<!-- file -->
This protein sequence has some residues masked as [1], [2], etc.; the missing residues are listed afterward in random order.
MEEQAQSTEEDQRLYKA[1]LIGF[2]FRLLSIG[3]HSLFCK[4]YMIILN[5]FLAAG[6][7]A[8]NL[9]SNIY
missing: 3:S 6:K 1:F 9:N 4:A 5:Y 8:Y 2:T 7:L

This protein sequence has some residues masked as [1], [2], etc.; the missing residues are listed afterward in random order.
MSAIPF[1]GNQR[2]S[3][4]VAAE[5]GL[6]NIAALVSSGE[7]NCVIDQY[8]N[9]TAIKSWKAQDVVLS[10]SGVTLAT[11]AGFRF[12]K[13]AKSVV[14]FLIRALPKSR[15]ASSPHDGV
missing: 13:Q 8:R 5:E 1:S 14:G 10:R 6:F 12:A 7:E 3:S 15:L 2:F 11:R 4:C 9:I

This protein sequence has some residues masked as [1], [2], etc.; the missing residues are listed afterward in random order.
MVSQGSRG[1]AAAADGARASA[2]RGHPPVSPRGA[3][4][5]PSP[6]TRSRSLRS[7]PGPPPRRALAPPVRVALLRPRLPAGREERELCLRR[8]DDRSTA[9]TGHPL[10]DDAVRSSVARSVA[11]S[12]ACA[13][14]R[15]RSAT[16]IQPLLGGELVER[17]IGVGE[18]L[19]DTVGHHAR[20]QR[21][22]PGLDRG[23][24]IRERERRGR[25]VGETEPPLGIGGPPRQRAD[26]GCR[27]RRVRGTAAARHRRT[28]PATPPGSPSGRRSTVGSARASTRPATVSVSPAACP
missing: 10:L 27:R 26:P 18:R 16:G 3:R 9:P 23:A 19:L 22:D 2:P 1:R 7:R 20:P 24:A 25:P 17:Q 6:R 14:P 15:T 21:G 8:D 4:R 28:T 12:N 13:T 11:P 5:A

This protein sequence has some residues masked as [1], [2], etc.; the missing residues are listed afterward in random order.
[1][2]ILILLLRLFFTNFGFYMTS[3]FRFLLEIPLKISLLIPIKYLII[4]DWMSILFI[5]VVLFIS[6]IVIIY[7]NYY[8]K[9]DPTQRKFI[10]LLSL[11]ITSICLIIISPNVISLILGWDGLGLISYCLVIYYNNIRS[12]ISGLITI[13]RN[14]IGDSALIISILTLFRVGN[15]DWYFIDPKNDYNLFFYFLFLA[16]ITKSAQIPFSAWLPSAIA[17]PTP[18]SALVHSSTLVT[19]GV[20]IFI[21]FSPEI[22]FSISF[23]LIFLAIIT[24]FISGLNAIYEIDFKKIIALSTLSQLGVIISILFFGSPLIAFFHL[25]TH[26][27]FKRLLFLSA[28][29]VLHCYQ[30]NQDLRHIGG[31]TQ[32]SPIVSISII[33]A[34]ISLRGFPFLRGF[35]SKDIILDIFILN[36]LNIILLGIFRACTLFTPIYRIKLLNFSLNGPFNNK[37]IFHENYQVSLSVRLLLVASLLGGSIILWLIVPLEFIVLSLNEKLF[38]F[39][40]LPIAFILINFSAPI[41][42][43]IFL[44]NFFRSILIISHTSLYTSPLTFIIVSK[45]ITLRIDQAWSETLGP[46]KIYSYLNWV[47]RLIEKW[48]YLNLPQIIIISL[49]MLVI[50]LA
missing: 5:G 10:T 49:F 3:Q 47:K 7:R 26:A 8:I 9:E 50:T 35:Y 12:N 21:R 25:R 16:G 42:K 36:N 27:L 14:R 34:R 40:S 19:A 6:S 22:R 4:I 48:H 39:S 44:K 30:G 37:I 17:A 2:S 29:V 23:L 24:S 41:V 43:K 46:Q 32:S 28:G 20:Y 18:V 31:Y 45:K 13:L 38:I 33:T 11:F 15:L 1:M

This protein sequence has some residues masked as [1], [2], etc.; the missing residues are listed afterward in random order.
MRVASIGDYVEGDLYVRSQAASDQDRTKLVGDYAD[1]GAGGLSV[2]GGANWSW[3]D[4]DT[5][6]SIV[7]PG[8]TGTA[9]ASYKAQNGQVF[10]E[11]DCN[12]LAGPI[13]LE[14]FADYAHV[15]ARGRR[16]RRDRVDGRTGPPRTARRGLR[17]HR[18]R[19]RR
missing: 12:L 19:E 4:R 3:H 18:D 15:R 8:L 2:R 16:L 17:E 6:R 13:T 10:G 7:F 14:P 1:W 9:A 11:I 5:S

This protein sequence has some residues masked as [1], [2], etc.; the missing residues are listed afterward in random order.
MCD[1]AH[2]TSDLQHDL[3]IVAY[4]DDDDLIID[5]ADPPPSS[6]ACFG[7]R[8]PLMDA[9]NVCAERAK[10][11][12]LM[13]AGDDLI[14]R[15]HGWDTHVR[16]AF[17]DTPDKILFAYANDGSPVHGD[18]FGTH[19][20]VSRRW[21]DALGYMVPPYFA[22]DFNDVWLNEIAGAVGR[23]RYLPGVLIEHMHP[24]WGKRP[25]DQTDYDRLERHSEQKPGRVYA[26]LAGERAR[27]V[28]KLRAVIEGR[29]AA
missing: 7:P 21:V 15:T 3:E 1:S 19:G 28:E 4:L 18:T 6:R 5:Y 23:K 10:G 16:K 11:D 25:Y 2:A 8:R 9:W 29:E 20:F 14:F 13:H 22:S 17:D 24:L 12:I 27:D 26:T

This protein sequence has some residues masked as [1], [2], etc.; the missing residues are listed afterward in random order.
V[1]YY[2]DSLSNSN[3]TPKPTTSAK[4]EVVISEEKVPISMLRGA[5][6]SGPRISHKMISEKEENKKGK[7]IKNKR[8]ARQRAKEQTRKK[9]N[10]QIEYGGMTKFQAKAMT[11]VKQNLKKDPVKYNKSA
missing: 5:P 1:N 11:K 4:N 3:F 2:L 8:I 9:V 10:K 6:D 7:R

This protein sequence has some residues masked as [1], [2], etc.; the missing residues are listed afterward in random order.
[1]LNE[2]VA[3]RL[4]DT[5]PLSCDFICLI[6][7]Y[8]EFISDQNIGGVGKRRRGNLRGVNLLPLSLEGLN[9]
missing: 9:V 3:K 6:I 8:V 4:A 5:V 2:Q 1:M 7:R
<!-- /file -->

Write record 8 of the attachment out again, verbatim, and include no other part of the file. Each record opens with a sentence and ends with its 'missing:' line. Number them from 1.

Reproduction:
This protein sequence has some residues masked as [1], [2], etc.; the missing residues are listed afterward in random order.
[1]LNE[2]VA[3]RL[4]DT[5]PLSCDFICLI[6][7]Y[8]EFISDQNIGGVGKRRRGNLRGVNLLPLSLEGLN[9]
missing: 9:V 3:K 6:I 8:V 4:A 5:V 2:Q 1:M 7:R